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Waterwoningen IJburg

Dutch architects Marlies Rohmer designed for Water Neighborhood West IJburg, A clear design aesthetic that reflects a new way of life. The houseboats have an interesting composition that clearly refers to the structure and design of the Amsterdam canals. Despite the fact that these are new types fit the history of Amsterdam.

Waterwoningen-IJburg-By-Architectenbureau-Marlies-Rohmer-02-759x505 Waterwoningen IJburg / Architectenbureau Marlies Rohmer

© Luuk Kramer

75 homes in five variants. 55 houses are floating. This concerns 13 exposed dwellings, 12 blocks each with two houses and 6 blocks with three houses. Along the edge of the wetland come dike houses and the connecting walkways come high houses on stilts. All these properties are in main structure similar: they have an open front and rear, closed sides and the same materials and detailing.

A new location is Water West on Steigereiland in Amsterdam. The developer combination Water District West vof ABC commissioned. The floating houses moored to stakes and via fixed scaffolding accessible. Through the space between the floating homes for berths at the jetty, there is a marina atmosphere.

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© Luuk Kramer

The floating homes are built according to the so-called Dutch method. There is also the floating body of a concrete box, which also serves as a basement (sous l’eau in the name of the architect). The floating capital is derived from the upward pressure. The higher the load is, the deeper the bucket in the water drops. Alternatively, the Canadian method, type pontoons are constructed on the basis of eg EPS with a concrete shell around it.

To include the ceiling height in the water housing is properly made use of the Building Act 2003, says architect-director Floris Hund of architectural Rohmer. The basement – including the bedroom floor – could now be designed at a height of 2.40 m ‘If you go higher, you add weight to the house and have the concrete tank walls get higher. Who have some 30 cm above the water level protrude. This would also be the windows to a level higher and you go free view over the water to miss. ”

Waterwoningen-IJburg-By-Architectenbureau-Marlies-Rohmer-06-759x505 Waterwoningen IJburg / Architectenbureau Marlies Rohmer

© Luuk Kramer

The basement is also isolated by an insulated double wall with a ventilated air cavity. Water vapor that penetrates the concrete can therefore be freely disposed of. To deep position to prevent substantial savings on weight. The entire structure of the house consists of timber and flooring are made of wood.

The simple construction of the concrete tank is also beneficial for the stability. The focus should therefore namely as low as possible. Yet the barges sensitive in this respect. In the terraced houses – built from boxes of 4.85 x 9.20 m – is that so bad. The exposed houses are built on a wider bucket (6.80 x 9.20 m).

The floating homes are built in Urk by ABC Arkenbouw and across the water to IJburg hazards. Because of the locks to pass through, the width of the housing is limited to a maximum of 7 meters. Meanwhile, 22 of the 55 water homes arrived. According to plan, the Water District West in the spring of 2011 complete. This is because the production of ABC Arkenbouw limited to 6 dwellings per 4 months.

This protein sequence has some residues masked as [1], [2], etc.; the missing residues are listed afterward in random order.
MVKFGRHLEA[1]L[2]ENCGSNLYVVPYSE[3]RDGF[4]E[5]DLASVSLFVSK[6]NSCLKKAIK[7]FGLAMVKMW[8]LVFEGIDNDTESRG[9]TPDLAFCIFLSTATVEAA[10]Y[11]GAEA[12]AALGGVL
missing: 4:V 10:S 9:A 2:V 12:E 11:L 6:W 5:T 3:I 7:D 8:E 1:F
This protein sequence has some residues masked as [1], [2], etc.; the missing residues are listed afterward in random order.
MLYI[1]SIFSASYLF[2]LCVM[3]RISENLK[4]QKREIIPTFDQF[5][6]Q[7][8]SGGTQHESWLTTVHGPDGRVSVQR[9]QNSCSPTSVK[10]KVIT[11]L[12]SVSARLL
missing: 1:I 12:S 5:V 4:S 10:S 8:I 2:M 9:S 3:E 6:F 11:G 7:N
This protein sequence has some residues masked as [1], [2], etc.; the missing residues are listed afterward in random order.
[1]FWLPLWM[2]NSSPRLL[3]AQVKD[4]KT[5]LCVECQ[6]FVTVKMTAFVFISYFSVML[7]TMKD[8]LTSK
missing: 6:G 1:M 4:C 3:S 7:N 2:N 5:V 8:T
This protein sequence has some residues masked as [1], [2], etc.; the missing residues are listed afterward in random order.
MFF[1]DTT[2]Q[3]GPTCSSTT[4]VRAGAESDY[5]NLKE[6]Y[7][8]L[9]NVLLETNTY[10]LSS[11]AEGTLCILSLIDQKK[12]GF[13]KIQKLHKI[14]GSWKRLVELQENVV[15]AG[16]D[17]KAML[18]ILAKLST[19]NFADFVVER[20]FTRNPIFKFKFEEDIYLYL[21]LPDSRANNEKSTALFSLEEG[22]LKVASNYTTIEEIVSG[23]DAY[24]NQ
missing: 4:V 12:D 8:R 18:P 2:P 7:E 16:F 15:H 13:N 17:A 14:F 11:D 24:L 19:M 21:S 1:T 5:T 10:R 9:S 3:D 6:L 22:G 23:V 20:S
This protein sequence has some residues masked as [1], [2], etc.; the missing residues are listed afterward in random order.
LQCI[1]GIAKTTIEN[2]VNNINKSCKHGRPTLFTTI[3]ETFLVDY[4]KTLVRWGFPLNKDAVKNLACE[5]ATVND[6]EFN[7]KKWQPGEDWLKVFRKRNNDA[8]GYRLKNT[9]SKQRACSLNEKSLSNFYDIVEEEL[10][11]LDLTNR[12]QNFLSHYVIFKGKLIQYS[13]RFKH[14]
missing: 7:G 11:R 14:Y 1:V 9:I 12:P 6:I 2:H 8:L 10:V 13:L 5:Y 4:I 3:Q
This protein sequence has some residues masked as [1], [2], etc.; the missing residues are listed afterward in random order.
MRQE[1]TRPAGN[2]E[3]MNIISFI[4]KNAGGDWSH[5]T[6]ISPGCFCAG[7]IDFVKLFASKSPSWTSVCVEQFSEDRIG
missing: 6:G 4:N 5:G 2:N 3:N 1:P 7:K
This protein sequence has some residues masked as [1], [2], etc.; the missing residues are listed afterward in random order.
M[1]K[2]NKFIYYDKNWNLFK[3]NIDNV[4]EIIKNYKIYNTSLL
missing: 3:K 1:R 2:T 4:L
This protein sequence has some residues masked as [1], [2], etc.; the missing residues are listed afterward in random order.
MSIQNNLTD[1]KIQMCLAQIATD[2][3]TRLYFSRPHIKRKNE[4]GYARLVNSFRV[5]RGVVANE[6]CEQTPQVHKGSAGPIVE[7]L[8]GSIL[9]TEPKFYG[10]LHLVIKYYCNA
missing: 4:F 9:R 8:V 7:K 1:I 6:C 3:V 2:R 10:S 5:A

Waterwoningen-IJburg-By-Architectenbureau-Marlies-Rohmer-12-800x1200 Waterwoningen IJburg / Architectenbureau Marlies Rohmer

© Luuk Kramer

There are three types of floating homes:

  1. type Vancouver, around secluded
  2. Sydney type pairs together
  3. type Seattle, by three interlinked

Features Type Vancouver:

  • 3 levels
  • Approx. 156 m2 usable area
  • 20 m2 roof terrace
  • 13 properties

Features Type Sydney:

  • 3 levels
  • Approx. 107 m2 usable area
  • 14 m2 roof terrace
  • 24 homes

Features Type Seattle:

  • 3 levels
  • Approx. 100 m2 usable area
  • 10 m2 roof terrace
  • 18 properties
Waterwoningen-IJburg-By-Architectenbureau-Marlies-Rohmer-13-759x505 Waterwoningen IJburg / Architectenbureau Marlies Rohmer

© Marcel van der Burg

Architectenbureau Marlies Rohmer

Hybrids:

Is it a boat or a house? Is it romantic or utilitarian? It’s a hybrid. It’s not what it appears to be.

Building on water is another story altogether:

Water is not like land. If you plan to build on water, you need to do so with respect for the unique nature of water. Water is pioneering, water is adventure, danger, and relaxation, water lets you elude the rules of dry land. Living on water also means views, movement, boat docked at home, romance, jetties, a sense of individuality, wind and clouds, space, contact with the elements, feeding swans from your kitchen, ice skating around your house…
The houses are built on a shipyard and transported by water to the location.

Waterwoningen-IJburg-By-Architectenbureau-Marlies-Rohmer-15-800x1200 Waterwoningen IJburg / Architectenbureau Marlies Rohmer

© Luuk Kramer

Location:

‘Steigereiland’ (Jetty Island) is located on the IJ Lake (IJmeer) between Zeeburgereiland and Haveneiland. It is the first island in the IJburg island chain. The Waterbuurt district (west) is located on the Steigerdam that forms IJburg’s main access route via the Enneus Heerma Bridge. Water, banks and jetties form the framework of the public space on Steiger Island. There are two neighbourhoods with floating and platform homes in the inland waterways. Waterbuurt West is a compact urban district with a density of 60 homes per hectare. The floating homes are accessed from the jetties. There is also a row of platform homes built along Dwarslaan (dike).

Waterwoningen-IJburg-By-Architectenbureau-Marlies-Rohmer-16-759x505 Waterwoningen IJburg / Architectenbureau Marlies Rohmer